Tuesday, March 20, 2012
STEP 1: Overbook your patients: Schedule so many patients each day that you cannot possibly spend ample time with them or see them back for timely follow-ups. This step is not essential, but doing so allows the next steps to occur more easily.
STEP 2: Do not take a thorough history: Although a patient’s history usually provides essential clues to properly conceptualize cases, ignoring important aspects of the history such as family medical/psychiatric history, personal psychiatric history, history of substance abuse, and history of trauma helps get the interviews done faster so you can move on to the next patient. These topics are the easiest to discard because they are the most uncomfortable to discuss, despite the potential value they provide in understanding the current patient presentation. Do not obtain the patient’s medical records because this takes too much time as opposed to only relying on self-report.
STEP 3: Do not use any objective criteria for diagnosis: The diagnostic process is much faster and easier when relying purely on clinical intuition as opposed to a combination of intuition with objective diagnostic criteria. Doing so requires no standard and allows you to diagnose all sorts of conditions purely because you say so. This step also allows you to make up your own name for some medical conditions.
STEP 4: Prescribe unproven treatments: With no solid foundation for a proper diagnosis, you are now ready to move on to the step which involves prescribing medications, therapies, and use of various medical devices and techniques that have little to no scientifically validated evidence to support their use. If a proven treatment is available, ignore that and use the unproven one.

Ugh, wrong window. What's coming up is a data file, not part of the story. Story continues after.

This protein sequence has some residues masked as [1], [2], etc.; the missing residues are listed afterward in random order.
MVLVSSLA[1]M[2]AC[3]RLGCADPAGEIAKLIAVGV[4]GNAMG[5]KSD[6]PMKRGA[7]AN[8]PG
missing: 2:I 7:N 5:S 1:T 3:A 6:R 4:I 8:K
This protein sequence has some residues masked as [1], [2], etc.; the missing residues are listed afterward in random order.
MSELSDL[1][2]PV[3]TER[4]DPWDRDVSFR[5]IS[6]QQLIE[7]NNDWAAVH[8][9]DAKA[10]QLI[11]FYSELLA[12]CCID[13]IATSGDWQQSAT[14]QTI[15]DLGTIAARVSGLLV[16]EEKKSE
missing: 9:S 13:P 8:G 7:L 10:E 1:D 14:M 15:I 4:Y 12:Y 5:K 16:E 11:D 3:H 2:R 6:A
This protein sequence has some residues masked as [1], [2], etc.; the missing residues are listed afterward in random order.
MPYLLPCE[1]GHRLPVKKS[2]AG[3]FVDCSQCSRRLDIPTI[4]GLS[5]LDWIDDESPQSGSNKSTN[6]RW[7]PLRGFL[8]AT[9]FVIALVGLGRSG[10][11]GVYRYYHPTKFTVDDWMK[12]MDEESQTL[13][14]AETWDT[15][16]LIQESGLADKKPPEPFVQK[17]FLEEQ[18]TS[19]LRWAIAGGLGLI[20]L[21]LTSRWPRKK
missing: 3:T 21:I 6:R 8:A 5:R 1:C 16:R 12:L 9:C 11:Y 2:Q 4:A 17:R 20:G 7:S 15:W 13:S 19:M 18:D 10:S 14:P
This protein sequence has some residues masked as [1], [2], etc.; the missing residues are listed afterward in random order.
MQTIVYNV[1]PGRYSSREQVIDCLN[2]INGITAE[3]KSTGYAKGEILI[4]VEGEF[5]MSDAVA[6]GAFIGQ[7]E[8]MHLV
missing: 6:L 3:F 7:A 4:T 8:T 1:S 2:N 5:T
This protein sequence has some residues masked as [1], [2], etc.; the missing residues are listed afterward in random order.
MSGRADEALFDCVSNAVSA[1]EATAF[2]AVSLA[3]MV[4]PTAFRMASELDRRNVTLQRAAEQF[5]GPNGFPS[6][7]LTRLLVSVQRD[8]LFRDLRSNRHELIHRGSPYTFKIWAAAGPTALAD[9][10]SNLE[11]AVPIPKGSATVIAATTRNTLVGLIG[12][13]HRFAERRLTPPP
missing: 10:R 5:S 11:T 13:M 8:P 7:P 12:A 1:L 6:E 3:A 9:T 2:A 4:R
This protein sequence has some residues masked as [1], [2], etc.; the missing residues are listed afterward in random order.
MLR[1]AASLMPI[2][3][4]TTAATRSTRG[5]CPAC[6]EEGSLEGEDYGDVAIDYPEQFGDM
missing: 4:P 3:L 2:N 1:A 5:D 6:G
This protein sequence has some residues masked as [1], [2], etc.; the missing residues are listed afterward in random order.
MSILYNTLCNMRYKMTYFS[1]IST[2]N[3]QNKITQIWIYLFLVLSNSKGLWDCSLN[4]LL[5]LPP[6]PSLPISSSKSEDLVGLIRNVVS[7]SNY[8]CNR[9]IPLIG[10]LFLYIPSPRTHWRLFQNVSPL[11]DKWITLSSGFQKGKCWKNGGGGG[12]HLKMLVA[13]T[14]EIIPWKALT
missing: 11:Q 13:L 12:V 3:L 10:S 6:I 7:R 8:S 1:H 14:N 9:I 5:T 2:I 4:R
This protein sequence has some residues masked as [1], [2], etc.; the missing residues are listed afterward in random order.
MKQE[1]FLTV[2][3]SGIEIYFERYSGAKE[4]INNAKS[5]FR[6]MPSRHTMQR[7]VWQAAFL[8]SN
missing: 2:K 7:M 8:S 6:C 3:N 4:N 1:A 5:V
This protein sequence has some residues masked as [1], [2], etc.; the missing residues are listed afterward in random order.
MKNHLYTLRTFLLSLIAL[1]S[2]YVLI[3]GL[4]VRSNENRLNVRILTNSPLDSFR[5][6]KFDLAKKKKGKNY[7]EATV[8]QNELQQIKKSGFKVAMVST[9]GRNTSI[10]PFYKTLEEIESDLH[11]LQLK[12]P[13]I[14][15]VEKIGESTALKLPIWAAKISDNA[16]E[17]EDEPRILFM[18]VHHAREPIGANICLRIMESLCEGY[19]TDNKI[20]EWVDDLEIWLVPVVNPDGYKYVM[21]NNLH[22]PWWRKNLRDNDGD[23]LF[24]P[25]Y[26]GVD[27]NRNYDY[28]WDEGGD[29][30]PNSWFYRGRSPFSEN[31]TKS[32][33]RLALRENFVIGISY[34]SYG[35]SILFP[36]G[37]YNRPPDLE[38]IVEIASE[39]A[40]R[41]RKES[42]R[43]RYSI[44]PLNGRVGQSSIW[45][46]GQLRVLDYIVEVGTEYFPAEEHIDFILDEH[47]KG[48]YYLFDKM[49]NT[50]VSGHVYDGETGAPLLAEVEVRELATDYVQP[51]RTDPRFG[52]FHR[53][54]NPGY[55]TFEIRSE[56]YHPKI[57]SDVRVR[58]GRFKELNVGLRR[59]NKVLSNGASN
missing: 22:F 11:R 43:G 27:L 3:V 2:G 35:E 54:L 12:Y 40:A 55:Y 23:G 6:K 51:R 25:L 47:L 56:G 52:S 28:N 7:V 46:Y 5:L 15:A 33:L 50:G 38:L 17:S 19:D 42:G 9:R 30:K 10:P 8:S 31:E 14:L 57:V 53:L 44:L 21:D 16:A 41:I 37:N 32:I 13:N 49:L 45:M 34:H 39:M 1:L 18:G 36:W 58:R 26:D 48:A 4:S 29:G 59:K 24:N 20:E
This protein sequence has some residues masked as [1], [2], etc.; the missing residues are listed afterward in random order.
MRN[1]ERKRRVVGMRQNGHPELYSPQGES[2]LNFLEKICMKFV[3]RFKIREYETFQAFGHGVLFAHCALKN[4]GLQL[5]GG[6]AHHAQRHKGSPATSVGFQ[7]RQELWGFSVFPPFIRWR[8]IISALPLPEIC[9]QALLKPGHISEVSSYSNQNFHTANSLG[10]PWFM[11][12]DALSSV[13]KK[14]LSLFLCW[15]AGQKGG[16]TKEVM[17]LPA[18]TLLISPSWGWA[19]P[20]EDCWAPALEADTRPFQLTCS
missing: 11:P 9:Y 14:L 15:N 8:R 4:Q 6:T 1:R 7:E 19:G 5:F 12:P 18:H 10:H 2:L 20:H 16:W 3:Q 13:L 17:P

STEP 5: Do not coordinate care with other medical providers: If your patient is followed by multiple physicians, make no attempt to account for the patient’s numerous medications and the ways in which taking one can interfere with another or cause various adverse reactions.
STEP 6: Make no attempt to objectively measure treatment progress: Once the treatment is selected, keep it ongoing indefinitely and do not use objective measures it to check if it is successful. Simply rely on patient self-report and maintain the same general treatment approach if symptoms are still endorsed. Having no criteria for discharge is a bonus here.
STEP 7: Never alter case conceptualization: Once an initial diagnosis is settled upon (see step 3) do not alter it even if symptoms are reported indefinitely. Do not try to gather new information to figure out why this is happening but if new information arises, simply ignore it if it does not comport with the original diagnosis. Continue with the prior steps.
STEP 8: Do not refer to specialists: Since you already know the diagnosis and proper treatment, do not send the patient for evaluation by a specialist for a second opinion. This is the worst thing you can do because it may lead to an altered case conceptualization or different treatment approach. This is especially true if the specialist uses objective scientific approaches to patient care. The only exception to this rule is if you know of a specialist(s) who always agrees with you.
STEP 9: Make no attempt to measure symptom validity: Trust all subjective symptoms as accurate and make no attempt to measure (or refer to someone who can measure) symptom under-reporting or over-reporting in cases where the context would indicate it is appropriate to do so. Thus, if a patient has a severe medical problem but denies significant symptoms and wants to be released for certain activities, do this without considering reasons for why this may be the case (e.g., poor insight in a possible dementia case; desire to be normal again). Similarly, if a patient suffered a mild medical problem but reports severe symptoms grossly disproportionate to the event, make no attempt to assess for (or refer to someone who can assess for) why this may be the case (e.g., exaggeration to obtain medication and/or compensation benefits).
STEP 10: Do not keep up with the scientific literature or just ignore it: This step allows you to remain unaware of new scientific developments and maintain one’s accustomed way of doing things. If you become aware of research that suggests you should consider a different diagnostic and treatment approach, ignore it and continue with the old approach.
Posted by MedFriendly at 12:45 AM